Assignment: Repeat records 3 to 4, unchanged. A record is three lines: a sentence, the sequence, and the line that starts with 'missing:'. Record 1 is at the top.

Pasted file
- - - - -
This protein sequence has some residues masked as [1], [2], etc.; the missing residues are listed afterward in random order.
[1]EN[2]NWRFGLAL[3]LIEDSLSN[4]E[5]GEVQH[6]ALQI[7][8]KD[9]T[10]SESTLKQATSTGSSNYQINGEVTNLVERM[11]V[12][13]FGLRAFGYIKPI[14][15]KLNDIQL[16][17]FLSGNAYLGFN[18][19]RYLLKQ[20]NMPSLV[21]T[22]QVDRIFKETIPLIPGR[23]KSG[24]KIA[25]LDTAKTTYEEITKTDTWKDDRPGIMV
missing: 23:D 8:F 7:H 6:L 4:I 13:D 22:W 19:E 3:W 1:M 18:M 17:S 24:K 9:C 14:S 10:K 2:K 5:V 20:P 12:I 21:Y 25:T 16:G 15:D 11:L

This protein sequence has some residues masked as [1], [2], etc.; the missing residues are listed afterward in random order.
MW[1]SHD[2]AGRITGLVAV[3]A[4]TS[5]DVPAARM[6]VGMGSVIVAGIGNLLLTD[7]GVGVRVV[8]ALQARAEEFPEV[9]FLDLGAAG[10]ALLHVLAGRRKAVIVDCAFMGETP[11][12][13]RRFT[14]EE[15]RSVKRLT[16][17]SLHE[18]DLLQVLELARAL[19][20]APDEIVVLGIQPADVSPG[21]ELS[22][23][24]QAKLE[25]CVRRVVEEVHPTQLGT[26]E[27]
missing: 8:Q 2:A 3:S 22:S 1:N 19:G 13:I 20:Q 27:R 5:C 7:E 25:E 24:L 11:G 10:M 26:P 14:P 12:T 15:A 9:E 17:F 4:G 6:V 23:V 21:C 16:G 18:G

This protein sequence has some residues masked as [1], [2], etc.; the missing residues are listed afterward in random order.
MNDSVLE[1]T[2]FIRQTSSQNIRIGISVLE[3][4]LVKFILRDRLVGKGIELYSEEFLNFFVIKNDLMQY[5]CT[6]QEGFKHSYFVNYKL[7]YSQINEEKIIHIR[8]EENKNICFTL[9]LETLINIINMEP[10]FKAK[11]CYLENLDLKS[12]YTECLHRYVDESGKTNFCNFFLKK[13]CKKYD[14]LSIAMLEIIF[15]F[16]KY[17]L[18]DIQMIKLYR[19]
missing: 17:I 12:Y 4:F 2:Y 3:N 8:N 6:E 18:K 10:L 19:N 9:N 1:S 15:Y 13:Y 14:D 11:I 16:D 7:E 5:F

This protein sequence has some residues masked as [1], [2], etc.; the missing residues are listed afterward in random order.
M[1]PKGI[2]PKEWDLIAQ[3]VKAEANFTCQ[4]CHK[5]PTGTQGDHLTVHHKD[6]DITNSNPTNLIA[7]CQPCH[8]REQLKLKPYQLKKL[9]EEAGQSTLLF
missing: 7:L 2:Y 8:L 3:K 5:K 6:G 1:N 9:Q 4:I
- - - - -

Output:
This protein sequence has some residues masked as [1], [2], etc.; the missing residues are listed afterward in random order.
MNDSVLE[1]T[2]FIRQTSSQNIRIGISVLE[3][4]LVKFILRDRLVGKGIELYSEEFLNFFVIKNDLMQY[5]CT[6]QEGFKHSYFVNYKL[7]YSQINEEKIIHIR[8]EENKNICFTL[9]LETLINIINMEP[10]FKAK[11]CYLENLDLKS[12]YTECLHRYVDESGKTNFCNFFLKK[13]CKKYD[14]LSIAMLEIIF[15]F[16]KY[17]L[18]DIQMIKLYR[19]
missing: 17:I 12:Y 4:F 2:Y 3:N 8:N 6:E 18:K 10:L 19:N 9:N 1:S 15:Y 13:Y 14:D 11:I 16:D 7:E 5:F

This protein sequence has some residues masked as [1], [2], etc.; the missing residues are listed afterward in random order.
M[1]PKGI[2]PKEWDLIAQ[3]VKAEANFTCQ[4]CHK[5]PTGTQGDHLTVHHKD[6]DITNSNPTNLIA[7]CQPCH[8]REQLKLKPYQLKKL[9]EEAGQSTLLF
missing: 7:L 2:Y 8:L 3:K 5:K 6:G 1:N 9:Q 4:I